Entwaffnung der »Patenttrolle«?
Zur Einschränkbarkeit des patentrechtlichen Unterlassungsanspruchs im anglo-amerikanischen und deutschen Recht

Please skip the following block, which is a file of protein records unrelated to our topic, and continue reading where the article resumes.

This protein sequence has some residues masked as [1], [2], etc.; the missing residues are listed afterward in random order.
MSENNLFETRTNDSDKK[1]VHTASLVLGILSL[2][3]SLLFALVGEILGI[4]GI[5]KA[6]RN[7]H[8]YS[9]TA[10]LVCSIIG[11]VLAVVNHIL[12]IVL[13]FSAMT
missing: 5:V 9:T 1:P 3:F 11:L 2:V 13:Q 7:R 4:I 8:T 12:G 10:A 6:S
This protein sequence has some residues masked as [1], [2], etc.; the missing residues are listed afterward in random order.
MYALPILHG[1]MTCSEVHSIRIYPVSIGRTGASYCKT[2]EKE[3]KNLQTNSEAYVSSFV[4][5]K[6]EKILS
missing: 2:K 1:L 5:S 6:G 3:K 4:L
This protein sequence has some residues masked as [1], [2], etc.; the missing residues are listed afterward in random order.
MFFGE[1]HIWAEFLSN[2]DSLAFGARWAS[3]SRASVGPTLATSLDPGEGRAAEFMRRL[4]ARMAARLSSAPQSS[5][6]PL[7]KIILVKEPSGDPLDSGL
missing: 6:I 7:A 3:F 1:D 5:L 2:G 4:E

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This paper deals with the fundamental question of possible limitations to injunctions in US and European patent law. The issue arose with the advent of so-called patent trolls, i.e. companies that buy and enforce patents without being inventive on their own or intending to manufacture the patented product or supply the patented service. Starting with criticism as to the terminology, the article then focuses on the potential abuse of the patent system and demonstrates that patents can be used to hinder rather than to spur innovation. Injunctions play a vital role in this regard: On the one hand, injunctive relief forms the core of every property right; on the other hand, injunctions can be an extremely valuable threat to help the patent owner to bargain for more than a fair market value. Bearing this in mind, the essay focuses on injunctions in US patent law and analyses the law prior to the US Supreme Court decision in eBay v.MercExchange. As a general rule, injunctions were issued in absence of exceptional circumstances. The US Supreme Court, instead, applied the traditional four-factor test, giving the courts more flexibility on granting injunctions in patent law. The paper commences with the assessment of the implications of the verdict and concludes that the four-factor test seems to be an adequate measure to prevent abuse of patents without harming the patent system per se. Turning to Great Britain, the article examines the relevant law in regard to injunctive relief and shows that, as a general rule, injunctions will be granted if a patent is held valid and infringed. Yet, courts are not bound to grant injunctions; rather the grant is in their discretion. Despite this flexibility, there is no recent case law in the field of patents were this discretion has been exercised. Finally, the paper deals with injunctions in German patent law. Basically, injunctions are granted if a patent is infringed and if there is a risk of recurrent infringement. Unlike courts in Common Law systems, German courts are not vested with comparable discretion with regard to the granting of injunctions. The paper, however, shows that there are other ways of limiting injunctive relief in respective cases. First, competition law can limit injunctions in cases of abuse of a dominant position. Second, injunctions can be limited in cases of abuse of rights. And, finally, limitation of injunctions may follow from the principle of proportionality as found in general private law and, particularly, recent EC legislation.